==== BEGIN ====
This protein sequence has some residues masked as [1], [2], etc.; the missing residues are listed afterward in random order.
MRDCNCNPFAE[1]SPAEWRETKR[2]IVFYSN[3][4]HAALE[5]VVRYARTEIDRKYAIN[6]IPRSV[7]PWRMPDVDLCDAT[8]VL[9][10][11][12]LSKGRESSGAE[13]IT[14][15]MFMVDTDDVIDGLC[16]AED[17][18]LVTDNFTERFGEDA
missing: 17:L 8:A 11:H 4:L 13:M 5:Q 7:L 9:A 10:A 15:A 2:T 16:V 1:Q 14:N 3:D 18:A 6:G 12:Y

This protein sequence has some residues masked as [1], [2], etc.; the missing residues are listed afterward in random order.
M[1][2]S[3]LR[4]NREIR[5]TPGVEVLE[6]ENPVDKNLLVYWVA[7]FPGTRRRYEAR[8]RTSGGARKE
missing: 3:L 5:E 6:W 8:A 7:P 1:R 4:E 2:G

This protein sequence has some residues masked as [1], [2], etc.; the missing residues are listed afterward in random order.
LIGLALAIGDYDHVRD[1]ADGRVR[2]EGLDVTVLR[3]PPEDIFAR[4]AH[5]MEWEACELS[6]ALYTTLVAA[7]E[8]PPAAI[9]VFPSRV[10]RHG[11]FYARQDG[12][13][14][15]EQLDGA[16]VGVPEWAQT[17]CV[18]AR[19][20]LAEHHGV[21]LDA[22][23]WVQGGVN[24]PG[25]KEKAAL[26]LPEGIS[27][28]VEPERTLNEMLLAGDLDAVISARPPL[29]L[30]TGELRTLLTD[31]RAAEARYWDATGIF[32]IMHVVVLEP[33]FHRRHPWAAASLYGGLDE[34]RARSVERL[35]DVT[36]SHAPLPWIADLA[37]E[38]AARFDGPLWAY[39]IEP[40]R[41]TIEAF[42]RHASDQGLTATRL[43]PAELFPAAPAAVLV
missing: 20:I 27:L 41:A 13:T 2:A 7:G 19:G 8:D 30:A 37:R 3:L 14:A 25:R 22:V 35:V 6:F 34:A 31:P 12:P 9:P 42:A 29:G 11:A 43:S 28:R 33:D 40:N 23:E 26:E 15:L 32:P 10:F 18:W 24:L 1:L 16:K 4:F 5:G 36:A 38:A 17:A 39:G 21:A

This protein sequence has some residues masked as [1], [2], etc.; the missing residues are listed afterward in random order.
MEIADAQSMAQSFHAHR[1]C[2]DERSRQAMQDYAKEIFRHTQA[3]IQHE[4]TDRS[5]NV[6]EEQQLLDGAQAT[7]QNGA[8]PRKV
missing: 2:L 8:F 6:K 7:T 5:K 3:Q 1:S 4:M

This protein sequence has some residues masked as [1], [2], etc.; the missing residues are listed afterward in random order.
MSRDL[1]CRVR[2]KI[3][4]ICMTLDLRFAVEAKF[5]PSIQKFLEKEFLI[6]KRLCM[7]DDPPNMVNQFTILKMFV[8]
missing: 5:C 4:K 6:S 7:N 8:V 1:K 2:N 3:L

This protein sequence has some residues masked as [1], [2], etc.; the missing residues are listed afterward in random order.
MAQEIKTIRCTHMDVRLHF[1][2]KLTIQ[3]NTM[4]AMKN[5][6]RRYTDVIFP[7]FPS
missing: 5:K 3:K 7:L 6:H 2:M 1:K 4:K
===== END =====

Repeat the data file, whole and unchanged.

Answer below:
This protein sequence has some residues masked as [1], [2], etc.; the missing residues are listed afterward in random order.
MRDCNCNPFAE[1]SPAEWRETKR[2]IVFYSN[3][4]HAALE[5]VVRYARTEIDRKYAIN[6]IPRSV[7]PWRMPDVDLCDAT[8]VL[9][10][11][12]LSKGRESSGAE[13]IT[14][15]MFMVDTDDVIDGLC[16]AED[17][18]LVTDNFTERFGEDA
missing: 17:L 8:A 11:H 4:L 13:M 5:Q 7:L 9:A 10:A 15:A 2:T 16:V 1:Q 14:N 3:D 18:A 6:G 12:Y

This protein sequence has some residues masked as [1], [2], etc.; the missing residues are listed afterward in random order.
M[1][2]S[3]LR[4]NREIR[5]TPGVEVLE[6]ENPVDKNLLVYWVA[7]FPGTRRRYEAR[8]RTSGGARKE
missing: 3:L 5:E 6:W 8:A 7:P 1:R 4:E 2:G

This protein sequence has some residues masked as [1], [2], etc.; the missing residues are listed afterward in random order.
LIGLALAIGDYDHVRD[1]ADGRVR[2]EGLDVTVLR[3]PPEDIFAR[4]AH[5]MEWEACELS[6]ALYTTLVAA[7]E[8]PPAAI[9]VFPSRV[10]RHG[11]FYARQDG[12][13][14][15]EQLDGA[16]VGVPEWAQT[17]CV[18]AR[19][20]LAEHHGV[21]LDA[22][23]WVQGGVN[24]PG[25]KEKAAL[26]LPEGIS[27][28]VEPERTLNEMLLAGDLDAVISARPPL[29]L[30]TGELRTLLTD[31]RAAEARYWDATGIF[32]IMHVVVLEP[33]FHRRHPWAAASLYGGLDE[34]RARSVERL[35]DVT[36]SHAPLPWIADLA[37]E[38]AARFDGPLWAY[39]IEP[40]R[41]TIEAF[42]RHASDQGLTATRL[43]PAELFPAAPAAVLV
missing: 20:I 27:L 41:A 13:T 2:A 7:G 19:G 8:D 30:A 37:R 3:L 14:A 25:R 22:V 35:V 6:F 34:A 31:P 12:P 9:P 42:A 29:G 11:A 43:S 28:R 33:D 40:N 23:E 26:E 15:L 32:P 10:F 18:W 24:L 1:L 16:K 4:F 5:G 36:A 38:A 17:A 39:G 21:A

This protein sequence has some residues masked as [1], [2], etc.; the missing residues are listed afterward in random order.
MEIADAQSMAQSFHAHR[1]C[2]DERSRQAMQDYAKEIFRHTQA[3]IQHE[4]TDRS[5]NV[6]EEQQLLDGAQAT[7]QNGA[8]PRKV
missing: 2:L 8:F 6:K 7:T 5:K 3:Q 1:S 4:M

This protein sequence has some residues masked as [1], [2], etc.; the missing residues are listed afterward in random order.
MSRDL[1]CRVR[2]KI[3][4]ICMTLDLRFAVEAKF[5]PSIQKFLEKEFLI[6]KRLCM[7]DDPPNMVNQFTILKMFV[8]
missing: 5:C 4:K 6:S 7:N 8:V 1:K 2:N 3:L

This protein sequence has some residues masked as [1], [2], etc.; the missing residues are listed afterward in random order.
MAQEIKTIRCTHMDVRLHF[1][2]KLTIQ[3]NTM[4]AMKN[5][6]RRYTDVIFP[7]FPS
missing: 5:K 3:K 7:L 6:H 2:M 1:K 4:K